Sunday, September 30, 2007

Fearless and broken

This is incredibly difficult to photograph. It is also incredibly difficult to accept. My Fearless Stripes socks, which I didn't wear for months so that I could enter them into the state fair, are falling apart. The yarn is BREAKING. It has broken in at least four places on one sock. My ability to mend and darn is doubtfully up to this challenge. As far as I can tell, these socks will no longer be worn. I have worn them twice, and washed them twice. To wash them, I put them in a delicate machine cycle, with no detergent. I am heartbroken. TWICE! I wore them twice, and the yarn is just breaking apart.

I have a great deal of leftovers, plus a skein of peach that was slated for knee-highs. But I will not bother to make knee highs if the yarn can't last for more than two wearings.

Knitting on the road


I have returned from Seattle! It has been a bit of an interesting trip. Many of my classmates are graduating, and the rest of us see the end in sight. Hence we were all aware that it was coming towards the end. For me, I realized while I was there that it was the second-to-last residency.

There was some yarn shopping, although only one ball of yarn. Picture to come...

And there was much knitting. Even knitting in class, which sparked a discussion of knitting and patterns as a form of tangible information. I have an exciting paper in the works.

Being that I was On The Road, it was natural to work on my Knitting on the Road socks, the much traveled Lost Lornas of Madrid. They're approaching the toes!
Posted by Picasa

New snow bunnies!

Late last night, when we were all in bed,
we put on a DVD and I wove in the ends,
and when the snow bunnies were finished,
I winked my eye and said,
There'll be some HOT TOES in the OLD TOWN tonight.

Monday, September 24, 2007

Weekend knitting results

I am officially back in school this week. I am already behind. One class has been open and available for some time now, and several students are off and running. This means that by the time class officially starts on Wednesday, there are several posts already made, making those of us that enjoyed our summer until the bitter end totally behind. This leaves me overwhelmed and hampers my ability to ever get caught up. My other class has reading assignements. I have ten scholarly articles and chapters to read before our first class on Thursday. In the face of all this school, I should have began this weekend, but instead, I made a concentrated effort to finish the Snow Bunny socks. When I woke up Saturday morning, they were one inch above the heels. This picture shows an entire Saturday of effort (between all the running about that accompanies Saturday for my 2 highly social kids) and Sunday morning's wee hours knitting.I ceased the mad snow-bunny-knitting when, at about 10:30am, I finally admitted I was going to see an old friend at 3pm, and that I needed to have a house warming gift. Not knowing what colours her new kitchen is, I dug out the brightest, least-likely-to-coordinate cotton yarn, and spent the rest of my Sunday cranking out dishcloths.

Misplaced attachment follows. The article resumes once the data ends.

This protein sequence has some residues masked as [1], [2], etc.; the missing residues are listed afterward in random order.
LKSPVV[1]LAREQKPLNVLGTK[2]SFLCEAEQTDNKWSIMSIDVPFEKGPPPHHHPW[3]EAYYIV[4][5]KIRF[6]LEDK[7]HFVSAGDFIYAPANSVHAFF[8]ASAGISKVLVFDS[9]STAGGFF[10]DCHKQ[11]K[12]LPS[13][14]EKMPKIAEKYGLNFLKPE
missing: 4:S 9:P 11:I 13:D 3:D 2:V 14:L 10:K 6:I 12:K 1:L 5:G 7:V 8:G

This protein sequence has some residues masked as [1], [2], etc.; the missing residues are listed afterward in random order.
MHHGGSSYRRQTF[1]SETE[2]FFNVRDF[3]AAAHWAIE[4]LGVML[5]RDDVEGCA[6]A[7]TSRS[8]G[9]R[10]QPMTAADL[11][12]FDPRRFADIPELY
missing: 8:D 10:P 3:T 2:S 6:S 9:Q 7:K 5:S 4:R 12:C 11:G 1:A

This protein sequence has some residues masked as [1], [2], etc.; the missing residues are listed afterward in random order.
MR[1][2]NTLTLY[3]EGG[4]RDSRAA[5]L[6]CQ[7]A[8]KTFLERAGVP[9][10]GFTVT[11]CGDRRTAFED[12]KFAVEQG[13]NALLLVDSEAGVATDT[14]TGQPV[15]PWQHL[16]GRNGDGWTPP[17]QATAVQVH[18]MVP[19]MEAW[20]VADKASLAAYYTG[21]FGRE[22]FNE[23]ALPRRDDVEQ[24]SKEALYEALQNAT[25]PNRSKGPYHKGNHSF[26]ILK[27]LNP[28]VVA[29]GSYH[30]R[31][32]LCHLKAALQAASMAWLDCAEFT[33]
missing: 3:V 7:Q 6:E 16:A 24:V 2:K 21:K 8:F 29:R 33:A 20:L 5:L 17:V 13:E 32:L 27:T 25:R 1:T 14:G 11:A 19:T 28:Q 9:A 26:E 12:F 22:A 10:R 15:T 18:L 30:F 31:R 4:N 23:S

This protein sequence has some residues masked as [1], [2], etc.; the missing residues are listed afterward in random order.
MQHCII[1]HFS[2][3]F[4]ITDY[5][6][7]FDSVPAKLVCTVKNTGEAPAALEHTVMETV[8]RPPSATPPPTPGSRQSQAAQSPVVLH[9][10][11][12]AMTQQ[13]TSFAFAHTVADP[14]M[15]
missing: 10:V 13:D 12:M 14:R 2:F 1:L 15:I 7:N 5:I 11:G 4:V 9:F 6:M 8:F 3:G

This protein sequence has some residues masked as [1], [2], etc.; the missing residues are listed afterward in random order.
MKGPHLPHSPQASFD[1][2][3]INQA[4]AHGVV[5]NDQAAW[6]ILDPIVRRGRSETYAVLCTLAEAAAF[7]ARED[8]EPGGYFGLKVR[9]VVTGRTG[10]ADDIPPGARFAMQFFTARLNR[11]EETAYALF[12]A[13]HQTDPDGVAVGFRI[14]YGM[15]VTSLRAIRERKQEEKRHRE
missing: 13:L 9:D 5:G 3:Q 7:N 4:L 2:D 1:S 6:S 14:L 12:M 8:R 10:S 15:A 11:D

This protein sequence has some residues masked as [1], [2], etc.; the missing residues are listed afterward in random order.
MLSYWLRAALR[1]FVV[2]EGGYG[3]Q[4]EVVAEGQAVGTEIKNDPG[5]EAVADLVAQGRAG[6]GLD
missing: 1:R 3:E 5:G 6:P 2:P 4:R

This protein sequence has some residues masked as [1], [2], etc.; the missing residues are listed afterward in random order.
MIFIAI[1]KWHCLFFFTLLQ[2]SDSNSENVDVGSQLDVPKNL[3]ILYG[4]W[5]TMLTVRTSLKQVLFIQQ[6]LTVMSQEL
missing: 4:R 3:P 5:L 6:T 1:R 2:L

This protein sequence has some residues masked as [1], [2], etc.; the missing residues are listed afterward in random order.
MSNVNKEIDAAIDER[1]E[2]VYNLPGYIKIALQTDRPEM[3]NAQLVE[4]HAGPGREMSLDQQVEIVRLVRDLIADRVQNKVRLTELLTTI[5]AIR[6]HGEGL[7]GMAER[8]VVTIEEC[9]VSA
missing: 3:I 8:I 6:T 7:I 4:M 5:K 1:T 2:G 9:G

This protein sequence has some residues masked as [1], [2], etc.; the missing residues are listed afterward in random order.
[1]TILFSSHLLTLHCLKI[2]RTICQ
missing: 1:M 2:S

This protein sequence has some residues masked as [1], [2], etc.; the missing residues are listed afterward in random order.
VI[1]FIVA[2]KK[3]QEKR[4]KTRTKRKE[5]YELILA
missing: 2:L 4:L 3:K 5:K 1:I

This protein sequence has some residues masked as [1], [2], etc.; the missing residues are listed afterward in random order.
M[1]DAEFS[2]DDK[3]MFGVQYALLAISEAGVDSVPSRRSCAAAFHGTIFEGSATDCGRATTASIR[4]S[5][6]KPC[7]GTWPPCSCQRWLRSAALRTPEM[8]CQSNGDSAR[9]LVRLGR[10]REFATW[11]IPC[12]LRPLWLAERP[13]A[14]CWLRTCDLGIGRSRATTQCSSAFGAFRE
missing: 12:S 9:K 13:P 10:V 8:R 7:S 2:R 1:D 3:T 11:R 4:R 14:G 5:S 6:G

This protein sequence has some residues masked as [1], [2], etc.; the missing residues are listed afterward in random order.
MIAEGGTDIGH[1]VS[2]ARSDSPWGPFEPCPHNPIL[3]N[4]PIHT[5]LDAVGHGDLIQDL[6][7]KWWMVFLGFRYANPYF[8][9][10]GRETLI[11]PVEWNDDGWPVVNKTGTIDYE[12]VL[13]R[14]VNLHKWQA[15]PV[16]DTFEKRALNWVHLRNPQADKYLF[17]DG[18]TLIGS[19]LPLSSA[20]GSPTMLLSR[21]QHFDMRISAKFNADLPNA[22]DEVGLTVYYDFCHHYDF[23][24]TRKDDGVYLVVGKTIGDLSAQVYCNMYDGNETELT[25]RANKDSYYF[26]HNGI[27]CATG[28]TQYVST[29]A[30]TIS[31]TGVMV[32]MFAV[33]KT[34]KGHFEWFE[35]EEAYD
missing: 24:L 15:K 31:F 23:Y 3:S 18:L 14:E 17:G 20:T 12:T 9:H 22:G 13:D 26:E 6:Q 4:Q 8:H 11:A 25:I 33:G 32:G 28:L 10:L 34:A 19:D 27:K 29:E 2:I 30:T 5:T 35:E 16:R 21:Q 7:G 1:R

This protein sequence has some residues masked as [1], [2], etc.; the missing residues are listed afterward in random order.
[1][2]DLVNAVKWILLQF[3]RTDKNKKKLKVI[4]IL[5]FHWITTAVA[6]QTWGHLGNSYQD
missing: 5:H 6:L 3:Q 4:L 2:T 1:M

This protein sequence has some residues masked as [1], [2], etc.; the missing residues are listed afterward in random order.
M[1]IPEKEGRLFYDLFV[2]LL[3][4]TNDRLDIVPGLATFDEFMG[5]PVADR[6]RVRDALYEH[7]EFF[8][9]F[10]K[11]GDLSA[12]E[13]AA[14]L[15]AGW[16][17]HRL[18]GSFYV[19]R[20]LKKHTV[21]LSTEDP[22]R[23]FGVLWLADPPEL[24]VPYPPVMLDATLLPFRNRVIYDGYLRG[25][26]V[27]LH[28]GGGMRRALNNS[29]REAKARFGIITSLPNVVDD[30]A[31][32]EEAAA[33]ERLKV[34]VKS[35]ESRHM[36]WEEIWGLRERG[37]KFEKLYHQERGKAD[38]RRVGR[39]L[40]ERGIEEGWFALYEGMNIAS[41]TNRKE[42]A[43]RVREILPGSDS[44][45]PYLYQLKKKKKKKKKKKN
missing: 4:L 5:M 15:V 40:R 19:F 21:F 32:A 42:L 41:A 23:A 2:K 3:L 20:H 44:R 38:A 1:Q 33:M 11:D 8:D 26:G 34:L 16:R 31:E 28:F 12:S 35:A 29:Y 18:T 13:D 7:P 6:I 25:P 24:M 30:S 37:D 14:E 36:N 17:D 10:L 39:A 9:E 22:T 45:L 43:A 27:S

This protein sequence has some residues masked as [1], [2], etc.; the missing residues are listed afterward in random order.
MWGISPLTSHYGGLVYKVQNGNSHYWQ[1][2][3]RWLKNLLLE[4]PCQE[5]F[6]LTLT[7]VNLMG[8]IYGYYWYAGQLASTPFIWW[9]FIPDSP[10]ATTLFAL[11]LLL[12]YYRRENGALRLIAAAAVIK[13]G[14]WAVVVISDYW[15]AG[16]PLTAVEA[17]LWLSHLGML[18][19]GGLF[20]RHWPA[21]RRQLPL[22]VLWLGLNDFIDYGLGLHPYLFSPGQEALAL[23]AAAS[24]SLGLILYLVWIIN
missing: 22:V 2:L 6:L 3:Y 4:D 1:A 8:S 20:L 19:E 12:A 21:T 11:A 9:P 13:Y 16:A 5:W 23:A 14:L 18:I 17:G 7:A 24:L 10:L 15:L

At about 2:30, she called to report a basement flood and some serious rooting (don't say anything, Julian), so the visit was postponed. This allowed me time to weave in ends with less stress, and even some time to stop for tea and cookies. My daughter took an ordinary box and transformed it into a cute gift basket, and when they called after dinner to report that their basement was once again safe for all sorts of flushing action, we all hurried over to ooooh, ahhhh at the new house and deliver the gifties.

Ugh. Today I need to study. Who knows when the snow bunny socks will be finished.

Okay, I blocked em

Call me obstinate, accuse me of refusing to learn, tell me I'd already made up my mind in advance and am refusing to accept the evidence...

I blocked em, alright? They look just like they did. The stitches are still as defined as they were. The stripes still have a corduroy-like texture. I don't know exactly what blocking is to have done, but I can't find any new and delightsome features.

Tuesday, September 18, 2007

She said, BLOCK THEM

I recently read how the Yarn Harlot ignored the instructions that said to "wet block the cuff." In response, the Knitting Goddess tossed her and the entire contents of her canoe into the river. I read this account with great interest and sympathy. After all, would I have wet blocked the cuff? Doubtfully.

But I'm really not that bright. I should have thought more carefully after reading that. But no, I didn't. I laughed heartily and sympathetically, and went about my business.